Navigating Conversational Currents

 

I’ve been thinking a lot about managing difficult conversations recently because of some intense family work I’ve been doing and thought I’d write out my ideas to help me understand them. Please feel free to comment and ask for clarification to help me further my thinking.

The gist of what I think heavily borrows from three books but with a trauma twist:   Difficult Conversations, Seven Principles for Making Marriage Work; and Hold Me Tight.

So the bulk of what I seem to be doing in therapy nowadays when it comes to conversations is to help people attune to the multiple streams of discourse that are occurring simultaneously in any and all conversations. The most superficial stream is the actual topic and the words spoken. This current is the visible surface of every conversation. Under that is the current of feelings that are still visible from above but still sometimes requires the intentional light of attention to discover. Under that lies a deeper current about beliefs, particularly about the world and one’s values in the world. Here lie beliefs about how the world should work, how others should behave and how others should treat each other. The deepest and most difficult to find current of conversation is about beliefs about the self. What is this conversation implying about who I am as a person and my value as a person? Is this conversation making me look stupid, wrong, mean or smart, right, or otherwise virtuous?

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  Problems arise when the deeper currents are becoming agitated but the actual topic of conversation doesn’t move to focus on the underlying currents. Conversations about politics or religion are clear examples of when beliefs about the world become primary, but they are generally avoided because they agitate the currents of self-value, whether a person is fundamentally good and moral. Between parents and children, some conversations seem to be about mundane problems or challenges (like getting homework done or setting a curfew), but they suddenly and unexpectedly blow up because the conversation triggers feelings of “I’m a horrible parent” or “They’re treating me like a child and I am not a baby!” The tricky thing to do is to know when certain currents are taking primacy in a conversation and then being able to have conversations from that current.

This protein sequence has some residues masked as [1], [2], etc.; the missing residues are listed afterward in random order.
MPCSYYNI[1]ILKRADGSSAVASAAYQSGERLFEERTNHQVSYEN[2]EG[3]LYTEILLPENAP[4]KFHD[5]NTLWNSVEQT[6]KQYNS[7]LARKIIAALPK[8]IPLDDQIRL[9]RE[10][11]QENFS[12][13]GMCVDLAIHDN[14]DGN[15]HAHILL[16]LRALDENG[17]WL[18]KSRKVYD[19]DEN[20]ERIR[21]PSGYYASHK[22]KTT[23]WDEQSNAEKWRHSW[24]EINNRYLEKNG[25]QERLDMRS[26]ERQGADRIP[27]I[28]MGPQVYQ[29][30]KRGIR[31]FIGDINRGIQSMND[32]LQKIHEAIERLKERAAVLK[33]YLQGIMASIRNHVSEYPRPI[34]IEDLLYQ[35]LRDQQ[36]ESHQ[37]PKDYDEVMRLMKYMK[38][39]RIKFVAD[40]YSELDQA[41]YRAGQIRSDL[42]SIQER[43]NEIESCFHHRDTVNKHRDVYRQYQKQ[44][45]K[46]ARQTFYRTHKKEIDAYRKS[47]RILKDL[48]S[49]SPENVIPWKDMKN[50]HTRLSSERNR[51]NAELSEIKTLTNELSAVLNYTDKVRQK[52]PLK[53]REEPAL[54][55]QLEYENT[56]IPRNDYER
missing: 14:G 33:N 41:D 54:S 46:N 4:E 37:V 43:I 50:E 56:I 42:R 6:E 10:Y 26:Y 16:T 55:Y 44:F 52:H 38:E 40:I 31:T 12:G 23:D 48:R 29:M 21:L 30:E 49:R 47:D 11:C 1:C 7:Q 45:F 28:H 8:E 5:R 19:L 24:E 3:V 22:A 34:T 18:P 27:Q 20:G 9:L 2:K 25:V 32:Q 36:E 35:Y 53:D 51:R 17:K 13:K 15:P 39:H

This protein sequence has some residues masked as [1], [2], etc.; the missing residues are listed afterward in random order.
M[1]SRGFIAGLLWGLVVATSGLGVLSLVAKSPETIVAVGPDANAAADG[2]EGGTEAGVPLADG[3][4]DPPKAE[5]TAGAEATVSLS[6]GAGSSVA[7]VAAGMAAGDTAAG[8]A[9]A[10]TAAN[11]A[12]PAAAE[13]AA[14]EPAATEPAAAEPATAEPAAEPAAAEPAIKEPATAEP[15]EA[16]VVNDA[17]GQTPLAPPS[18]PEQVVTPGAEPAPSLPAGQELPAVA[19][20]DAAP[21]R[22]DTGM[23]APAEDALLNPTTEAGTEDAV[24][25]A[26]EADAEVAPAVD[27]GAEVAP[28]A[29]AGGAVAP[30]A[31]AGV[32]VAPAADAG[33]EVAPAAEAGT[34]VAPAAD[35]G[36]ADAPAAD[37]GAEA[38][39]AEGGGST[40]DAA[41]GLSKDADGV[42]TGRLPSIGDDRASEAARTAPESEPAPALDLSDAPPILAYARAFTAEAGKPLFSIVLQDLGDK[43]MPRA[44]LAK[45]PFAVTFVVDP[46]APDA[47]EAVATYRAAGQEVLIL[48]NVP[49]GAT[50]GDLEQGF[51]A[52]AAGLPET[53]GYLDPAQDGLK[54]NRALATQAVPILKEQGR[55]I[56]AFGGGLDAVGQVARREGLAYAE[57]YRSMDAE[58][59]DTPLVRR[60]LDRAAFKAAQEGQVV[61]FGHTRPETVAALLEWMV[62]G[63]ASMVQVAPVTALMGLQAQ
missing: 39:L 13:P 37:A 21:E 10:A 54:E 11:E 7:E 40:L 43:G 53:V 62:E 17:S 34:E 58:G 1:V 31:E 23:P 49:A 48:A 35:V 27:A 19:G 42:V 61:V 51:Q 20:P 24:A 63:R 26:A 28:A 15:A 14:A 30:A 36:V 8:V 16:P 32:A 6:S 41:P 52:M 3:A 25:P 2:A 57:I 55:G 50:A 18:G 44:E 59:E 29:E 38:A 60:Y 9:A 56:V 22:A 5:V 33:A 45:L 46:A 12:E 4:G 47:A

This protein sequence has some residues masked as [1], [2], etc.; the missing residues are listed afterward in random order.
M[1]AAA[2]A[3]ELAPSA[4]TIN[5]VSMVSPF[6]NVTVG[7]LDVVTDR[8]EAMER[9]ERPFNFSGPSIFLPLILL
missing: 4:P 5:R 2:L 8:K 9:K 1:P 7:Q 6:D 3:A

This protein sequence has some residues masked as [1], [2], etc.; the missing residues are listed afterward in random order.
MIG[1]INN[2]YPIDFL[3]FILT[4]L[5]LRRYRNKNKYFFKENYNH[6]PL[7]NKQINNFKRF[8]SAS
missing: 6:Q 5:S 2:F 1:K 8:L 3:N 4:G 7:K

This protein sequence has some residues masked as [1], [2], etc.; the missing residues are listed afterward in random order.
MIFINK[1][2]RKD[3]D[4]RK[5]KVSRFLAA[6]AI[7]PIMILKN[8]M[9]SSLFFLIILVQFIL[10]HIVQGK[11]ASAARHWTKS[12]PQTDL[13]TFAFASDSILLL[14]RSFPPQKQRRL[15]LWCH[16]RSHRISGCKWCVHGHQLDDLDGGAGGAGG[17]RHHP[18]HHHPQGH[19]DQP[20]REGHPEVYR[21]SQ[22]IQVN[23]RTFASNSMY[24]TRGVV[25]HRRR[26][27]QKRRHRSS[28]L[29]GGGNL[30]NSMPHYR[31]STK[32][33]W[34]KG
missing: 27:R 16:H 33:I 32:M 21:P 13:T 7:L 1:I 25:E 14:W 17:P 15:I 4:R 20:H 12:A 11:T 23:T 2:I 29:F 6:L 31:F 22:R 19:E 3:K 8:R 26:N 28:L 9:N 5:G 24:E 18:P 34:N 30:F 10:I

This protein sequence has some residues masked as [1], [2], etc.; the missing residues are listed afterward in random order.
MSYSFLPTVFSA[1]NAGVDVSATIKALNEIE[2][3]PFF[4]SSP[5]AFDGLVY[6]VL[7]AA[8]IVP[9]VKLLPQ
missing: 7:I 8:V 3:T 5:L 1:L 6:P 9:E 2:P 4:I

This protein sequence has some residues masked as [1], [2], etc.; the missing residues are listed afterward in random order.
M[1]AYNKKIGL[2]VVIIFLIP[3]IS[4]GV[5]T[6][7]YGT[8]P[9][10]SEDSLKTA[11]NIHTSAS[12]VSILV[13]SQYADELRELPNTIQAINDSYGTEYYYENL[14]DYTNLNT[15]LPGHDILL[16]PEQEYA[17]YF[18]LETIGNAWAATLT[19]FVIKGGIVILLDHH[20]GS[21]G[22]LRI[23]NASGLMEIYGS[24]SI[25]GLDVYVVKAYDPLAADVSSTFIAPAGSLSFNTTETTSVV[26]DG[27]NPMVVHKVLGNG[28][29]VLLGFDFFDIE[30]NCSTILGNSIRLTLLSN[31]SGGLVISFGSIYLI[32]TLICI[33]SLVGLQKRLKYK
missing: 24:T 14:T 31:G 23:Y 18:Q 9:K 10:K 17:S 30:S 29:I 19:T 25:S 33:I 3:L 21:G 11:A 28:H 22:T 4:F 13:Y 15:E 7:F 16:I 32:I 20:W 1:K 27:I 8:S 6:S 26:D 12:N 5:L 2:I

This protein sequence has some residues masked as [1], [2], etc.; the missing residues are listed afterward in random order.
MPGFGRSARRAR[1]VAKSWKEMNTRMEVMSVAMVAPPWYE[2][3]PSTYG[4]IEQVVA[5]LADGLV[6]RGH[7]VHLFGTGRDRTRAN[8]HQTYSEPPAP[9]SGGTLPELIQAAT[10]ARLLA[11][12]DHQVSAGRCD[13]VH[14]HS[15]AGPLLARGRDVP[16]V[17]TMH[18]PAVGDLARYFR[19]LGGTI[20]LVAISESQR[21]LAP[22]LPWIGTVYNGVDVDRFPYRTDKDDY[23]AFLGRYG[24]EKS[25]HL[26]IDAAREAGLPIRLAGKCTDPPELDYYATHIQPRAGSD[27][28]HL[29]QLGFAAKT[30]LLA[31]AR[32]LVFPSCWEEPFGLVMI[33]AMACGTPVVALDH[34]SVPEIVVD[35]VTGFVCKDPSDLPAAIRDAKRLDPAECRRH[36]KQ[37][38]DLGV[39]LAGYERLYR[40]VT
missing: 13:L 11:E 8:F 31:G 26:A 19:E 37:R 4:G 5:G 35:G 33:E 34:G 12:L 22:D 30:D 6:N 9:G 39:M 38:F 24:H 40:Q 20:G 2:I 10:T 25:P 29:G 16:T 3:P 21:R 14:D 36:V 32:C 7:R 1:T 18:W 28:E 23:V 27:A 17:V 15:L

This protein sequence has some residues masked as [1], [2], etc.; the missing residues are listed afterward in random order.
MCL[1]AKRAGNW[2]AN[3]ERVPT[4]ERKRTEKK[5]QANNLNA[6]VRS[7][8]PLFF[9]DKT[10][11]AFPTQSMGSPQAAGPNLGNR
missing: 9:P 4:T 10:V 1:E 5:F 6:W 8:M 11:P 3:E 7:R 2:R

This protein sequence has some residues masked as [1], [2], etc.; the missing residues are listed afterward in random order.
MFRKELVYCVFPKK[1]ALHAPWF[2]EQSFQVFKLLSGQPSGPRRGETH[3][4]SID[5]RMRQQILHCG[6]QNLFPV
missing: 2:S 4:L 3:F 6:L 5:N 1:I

When trauma is somehow in the picture (either trauma in the child, parent, or both), the waters become even choppier. Trauma has a tendency of hijacking any conversation, especially when there is strife, stress, or intensity. Trauma tends to escalate feelings very quickly too because one’s self-protective alarm response is easily triggered and rapidly mobilizes a fight or flight response. Trauma also gets deeply embedded in the currents of belief: the world is not safe, you are dangerous or scary, I can’t trust anyone, I don’t deserve love, or I deserve to be hurt.  

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In these situations, it’s even more important for people to watch for how trauma is distorting or impacting the current of conversation. And, when the conversation starts to feel heated, confusing, or frustrating, then I strongly believe that people need to take a pause to figure out what is happening at all currents of the conversation. Sometimes, this can be very hard to figure out, and people may not feel safe enough to share the deeper currents. That’s why a sensitive therapist can help people articulate the currents and do so in a safe way.

It’s still very hard, though; trust me.

What is the true nature of trauma work?

I think the most important skill--one which is very difficult to teach--is the ability, willingness, and courage to stand emotionally naked but steady in front of another human being and bear witness to that which is unbearable. To allow oneself to be fully moved by the devastating horror that trauma represents without being overwhelmed by it. 

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